The man behind the name of Laurier

Photo by Fani Hsieh

Wilfrid Laurier: a career politician, boasting a 40-years-plus record as Member of Parliament and as leader of the Liberal party.

As leader, his term started in 1887 and ended in 1919. However, within this period were the almost 15 years he led this noble country as the chief among civil servants.

Few politicians in Canadian history have accrued such a record of accolades that they are remembered as one of the greatest, Sir Laurier was one.

It is no secret that when Laurier took the steering wheel of Canada, the country was quite off-base, especially considering the death of Sir John Macdonald and the four other prime ministers that followed.

Almost coincidentally, like Batman who appears when the bat signal is triggered, Laurier, the first of French-Canadian descent, arrived as prime minister to battle the political storm and provided the necessary vision

“The unity of the people is the secret of the future” was one of the lines he was known for. This statement was a foundational piece of his vision and his potent sagacity of national unity. His explanation of his pronouncement is quite inspirational.

He enlightened the masses that, whether English or French speaking, Catholic or Protestant, rich or impoverished, the willingness of Canadians to work together for the benefit of all is the key to building a nation.

Admittedly, it was a struggle for Laurier to attain his unity-driven objective as he was called upon to make tough political decisions. One of which transpired when he was the head of the opposition during the initial stages of the First World War.

He openly supported sending Canadian soldiers overseas. However, he was opposed to mandatory military enlistment. This cost him politically, as the English demanded conscription and the French did not believe that it was their place to even go to Europe, let alone to be conscripted.

His happy medium did not please either group.

Laurier tactfully used his vision of unity and autonomy to encourage the citizens to work as one to achieve nation development.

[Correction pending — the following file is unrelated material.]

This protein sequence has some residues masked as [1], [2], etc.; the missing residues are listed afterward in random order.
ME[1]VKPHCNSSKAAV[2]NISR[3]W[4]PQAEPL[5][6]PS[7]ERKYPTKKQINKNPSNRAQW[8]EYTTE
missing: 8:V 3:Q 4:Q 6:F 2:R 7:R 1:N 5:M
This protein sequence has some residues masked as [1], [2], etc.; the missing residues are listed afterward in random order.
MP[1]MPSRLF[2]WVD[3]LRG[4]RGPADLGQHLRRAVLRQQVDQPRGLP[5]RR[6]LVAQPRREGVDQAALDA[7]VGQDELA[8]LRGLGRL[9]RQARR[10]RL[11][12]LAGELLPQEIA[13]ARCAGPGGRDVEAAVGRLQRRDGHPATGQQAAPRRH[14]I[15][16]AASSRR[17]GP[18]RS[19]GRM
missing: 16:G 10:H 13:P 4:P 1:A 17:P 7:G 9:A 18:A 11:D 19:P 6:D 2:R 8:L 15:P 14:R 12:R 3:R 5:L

Like a fortune teller, Laurier envisaged that the twentieth century would bring great growth, as he concentrated his efforts on the eastern section of Canada: the prairies.

From a political and critical vantage point, the approach of Laurier was not unique, as most pundits would concur that it was a continuation of John A. Macdonald’s national policy with greater success.

Laurier taught us something truly special. His continuation of Macdonald’s spoke volumes. Sir John A. Macdonald was a racist, colonizer and misogynist.

In light of the Chinese riots in 1887, Macdonald did not hesitate to proudly stand in the House of Commons and utter that the Chinese would breed a “mongrel” race, threaten the “Aryan” character of dominion and that having Chinese working alongside the white class would breed nothing but “evil.”

He admitted that his pronouncements were due to the fact that he was running a country filled with racists, but it’s difficult to say whether he was truly being political or if he was being his natural self.

The lesson here is that Laurier stuck to and improved the potential filled policies he had. Even though Macdonald’s character was deeply questionable, Laurier did not allow that to affect his perspective of the policies he created.

This taught us that the character of a man should not be used to judge the quality of his work.

Perhaps this can be applied to America’s president-elect.   

The country experienced unprecedented growth and development under Laurier’s administration and, as a result, made significant strides in achieving the vision he laid out.

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